Chapter Four begins by referring to the HarappaSociety which is defined as having been one of the major cities during the Indus Valley Civilization (Bentley et al. 90). River Indus provided the needed water for agriculturalactivities in the valley and led to an increase in population growth and the emergence of cities. However, there are scant details on the society as silt in the valley makes it inaccessible for further studies. The society had organized structures of government and trade. There is an explanation that the city depended on agriculture and trade with neighboringsocieties.

Society worshiped different gods such as the god of fertility. However, ecological degradation in the 1900 B.C.E led to a decline in the city. The decline of the Harappan society saw other societies move into the Indus valley and other lands. An example is the Early Aryans who moved to India after the decline of the Heparan society. They engaged in both pastoral and trading activities with counterparts in central Asia. However, the lack of a central governmentmeant that the societymembers had much infighting (Bentley et al. 105).

There is the indication that the conflicts were later resolved by the blending of both the Dravidian and the Aryan traditions thus creating a unique and stable Indiansociety. Likewise, there was the creation of kinship asbeing the central form of government and allowed for the creation of regional states. On the other hand, there was also the introduction of the caste system as a way of providing identity to Indiansocieties. These developmentswere followed by the creation of distinctive religious beliefs that sought to guide the activities and interactions with other communities.

Chapter Five: Early Society in Mainland East Asia

Both the Yangzi and Yellow Rivers contributed to the flourishing of agriculture during the early Chinese civilization. Some of the dynasties that benefited from agriculture include the Zhou, Xia and the Shang dynasties. However, just like the Indus River, the Yellow River is unpredictable and prone to environmental changes (Bentley et al. 119).  Nonetheless, it supported agriculturalactivities in China and contributed to the emergence of many Neolithic communities.  Unlike the previous settings, the chapter notes that high food production led to a surge in the population level and thus the need to relocate to other areas.

In later years, the Xia dynasty was outgrown by the Shang dynasty as it was regarded as being oppressive and failed to address the needs of the subjects.  Just like the Xia dynasty, the Shang dynasty also depended on agriculture to fund the political and social initiatives. The subjects mainly lived in six major cities that were located along river banks such as Yin which served as the capital of Shang.  However, the Shang administration was later succeeded by the Zhou Dynasty which applieddecrees and proclamation in the administrationprocesses.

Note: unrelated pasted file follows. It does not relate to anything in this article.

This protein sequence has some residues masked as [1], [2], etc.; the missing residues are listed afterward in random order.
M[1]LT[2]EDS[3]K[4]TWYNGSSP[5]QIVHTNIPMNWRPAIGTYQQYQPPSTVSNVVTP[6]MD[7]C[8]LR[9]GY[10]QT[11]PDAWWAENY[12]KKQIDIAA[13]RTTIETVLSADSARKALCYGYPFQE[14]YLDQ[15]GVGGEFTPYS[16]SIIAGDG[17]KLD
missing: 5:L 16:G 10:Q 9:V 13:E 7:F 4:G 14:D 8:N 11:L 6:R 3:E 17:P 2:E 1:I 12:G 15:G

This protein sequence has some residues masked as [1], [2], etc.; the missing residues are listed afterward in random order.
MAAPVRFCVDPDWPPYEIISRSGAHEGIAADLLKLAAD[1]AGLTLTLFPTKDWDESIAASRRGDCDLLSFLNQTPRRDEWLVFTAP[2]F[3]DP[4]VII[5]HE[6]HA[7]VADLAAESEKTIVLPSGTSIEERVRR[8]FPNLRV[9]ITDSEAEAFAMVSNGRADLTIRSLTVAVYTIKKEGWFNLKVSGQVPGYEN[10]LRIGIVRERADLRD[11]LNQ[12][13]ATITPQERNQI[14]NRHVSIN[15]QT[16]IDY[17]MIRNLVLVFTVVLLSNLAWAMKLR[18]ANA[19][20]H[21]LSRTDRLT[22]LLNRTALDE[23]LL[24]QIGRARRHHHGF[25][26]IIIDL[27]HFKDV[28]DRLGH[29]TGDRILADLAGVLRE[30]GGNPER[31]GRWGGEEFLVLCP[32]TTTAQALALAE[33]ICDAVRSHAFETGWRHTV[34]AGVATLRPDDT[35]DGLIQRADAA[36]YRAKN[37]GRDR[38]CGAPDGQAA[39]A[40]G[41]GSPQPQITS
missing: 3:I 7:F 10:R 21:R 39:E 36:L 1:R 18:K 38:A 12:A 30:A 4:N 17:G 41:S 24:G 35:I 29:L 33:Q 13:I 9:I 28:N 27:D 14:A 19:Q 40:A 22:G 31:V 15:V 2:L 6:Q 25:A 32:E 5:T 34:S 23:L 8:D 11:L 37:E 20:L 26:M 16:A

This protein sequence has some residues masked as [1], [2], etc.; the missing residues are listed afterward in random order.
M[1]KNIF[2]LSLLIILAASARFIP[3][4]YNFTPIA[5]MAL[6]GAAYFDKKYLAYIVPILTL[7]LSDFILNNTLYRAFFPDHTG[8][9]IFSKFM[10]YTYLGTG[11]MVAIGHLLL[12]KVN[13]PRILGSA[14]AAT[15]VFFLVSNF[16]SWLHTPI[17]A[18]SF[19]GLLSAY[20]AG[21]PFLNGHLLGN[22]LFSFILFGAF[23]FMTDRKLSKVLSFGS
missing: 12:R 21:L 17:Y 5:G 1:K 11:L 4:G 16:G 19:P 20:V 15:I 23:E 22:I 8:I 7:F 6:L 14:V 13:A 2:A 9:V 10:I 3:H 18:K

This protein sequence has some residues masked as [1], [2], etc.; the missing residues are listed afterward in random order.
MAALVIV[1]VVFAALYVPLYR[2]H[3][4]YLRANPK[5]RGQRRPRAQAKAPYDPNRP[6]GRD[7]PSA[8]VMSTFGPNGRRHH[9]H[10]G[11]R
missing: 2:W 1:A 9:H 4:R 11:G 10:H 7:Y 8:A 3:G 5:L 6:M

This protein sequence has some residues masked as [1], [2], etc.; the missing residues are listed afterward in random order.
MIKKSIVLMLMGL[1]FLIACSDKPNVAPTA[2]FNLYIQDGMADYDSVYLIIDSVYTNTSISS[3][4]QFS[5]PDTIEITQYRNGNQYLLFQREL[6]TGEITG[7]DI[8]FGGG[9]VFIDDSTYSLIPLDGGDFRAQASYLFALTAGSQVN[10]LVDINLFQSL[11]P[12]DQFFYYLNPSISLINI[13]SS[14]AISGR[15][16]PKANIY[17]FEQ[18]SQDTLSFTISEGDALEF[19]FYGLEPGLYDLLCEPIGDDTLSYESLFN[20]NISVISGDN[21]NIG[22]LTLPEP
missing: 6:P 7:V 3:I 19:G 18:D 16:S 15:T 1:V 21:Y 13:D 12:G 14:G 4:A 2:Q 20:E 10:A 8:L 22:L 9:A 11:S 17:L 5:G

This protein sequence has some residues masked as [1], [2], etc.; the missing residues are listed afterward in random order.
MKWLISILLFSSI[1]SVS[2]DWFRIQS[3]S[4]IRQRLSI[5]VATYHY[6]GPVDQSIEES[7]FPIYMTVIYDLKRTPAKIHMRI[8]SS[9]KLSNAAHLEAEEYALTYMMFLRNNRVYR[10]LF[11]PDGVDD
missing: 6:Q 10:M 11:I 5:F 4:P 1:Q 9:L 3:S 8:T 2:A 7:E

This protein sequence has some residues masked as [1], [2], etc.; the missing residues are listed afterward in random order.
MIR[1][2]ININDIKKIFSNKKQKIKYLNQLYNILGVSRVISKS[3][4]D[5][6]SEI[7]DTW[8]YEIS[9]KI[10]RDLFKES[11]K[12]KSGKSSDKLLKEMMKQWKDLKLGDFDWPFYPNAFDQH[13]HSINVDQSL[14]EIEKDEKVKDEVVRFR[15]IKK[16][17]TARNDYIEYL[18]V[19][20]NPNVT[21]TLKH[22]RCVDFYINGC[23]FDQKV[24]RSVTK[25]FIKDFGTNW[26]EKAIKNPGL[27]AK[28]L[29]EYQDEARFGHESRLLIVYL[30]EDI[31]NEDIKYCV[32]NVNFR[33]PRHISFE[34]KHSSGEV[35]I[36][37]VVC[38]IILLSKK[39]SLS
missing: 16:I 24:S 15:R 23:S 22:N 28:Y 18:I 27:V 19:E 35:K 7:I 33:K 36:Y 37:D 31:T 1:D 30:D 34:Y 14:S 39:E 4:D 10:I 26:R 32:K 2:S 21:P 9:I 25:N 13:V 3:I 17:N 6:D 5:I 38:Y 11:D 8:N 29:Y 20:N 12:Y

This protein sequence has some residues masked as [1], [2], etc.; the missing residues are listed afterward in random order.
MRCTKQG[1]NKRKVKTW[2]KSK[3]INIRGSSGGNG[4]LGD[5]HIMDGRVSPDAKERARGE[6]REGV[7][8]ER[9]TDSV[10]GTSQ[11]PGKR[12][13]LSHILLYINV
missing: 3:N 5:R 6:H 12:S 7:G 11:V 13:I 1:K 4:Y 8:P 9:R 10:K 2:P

The Zhou dynasty mainly lived along the banks of the Wei River and engaged in agricultural activities.  In ancient China, some structures oversaw both administration and division of labour (Bentley et al. 127). Since the Xia Dynasty, the noble families in Chain occupied the honored positions in society. The ruling elites depended on agriculture, and their subjects collected all the taxes. In the case of specialized labor, there was a small group of craftsmen and artisans who engaged in trading activities. The ancientsocieties had a great connection with ancestors and venerated the dead and worshiped different gods of fertility.

Chapter Six: Early Societies in the Americas and Oceania

The chapter explains that there is scant information on the population of earlysocieties in the Americas. The first wave of migration was from Siberia to Alaska and occurred during 13, 000 B.C.E. However, there is the indication that smaller groups have crossed the Bering Bridge in earlieryears. Through drifting with the currents and sailing, there is also the possibility that some migrants may have reached the Western Hemisphere. The chapter defined Olmec as being an elaborate group during this period and was influenced by way of life in Mesopotamia (Bentley et al, 135).

EarlyMesopotamia people are defined as having had high regardfor both agriculture and civilization. These events saw the creation of many urban centers and ceremonial centers in Mesopotamia. The Olmec are widely regarded as being the rubber people and took an active role in both agriculture and tradingactivities.  After the disappearance of the Olmec, the Mayas are cited as been the heir and saw the renewal of the Olmec heartland. The initial location is currently known as Honduras, Mexico, and Belize.  Between 300 and 900 B.C.E, they built many ceremonial centers in the lowland. Anexample is Tikal which is regarded as being the most important political centerfor the Maya.

The Temple of the Giant Jaguar is also cited as being an importantcentrefor the group.  Towards the 800 B.C.E, there was a sharp decline in the population of the Maya as most of the residents began leaving the cities. Historians argue that invasion from other groups in Mexico and climatic changes may have led to the decline of the Maya. Other than the Maya ceremonial centres, the City of Teotihuacan is cited as being an important historical point. It is defined as having been one of the most important agricultural villages in 500 B.C.E.


Work Cited

Bentley, Jerry H., et al. “Traditions & encounters: a global perspective on the past.” (2006).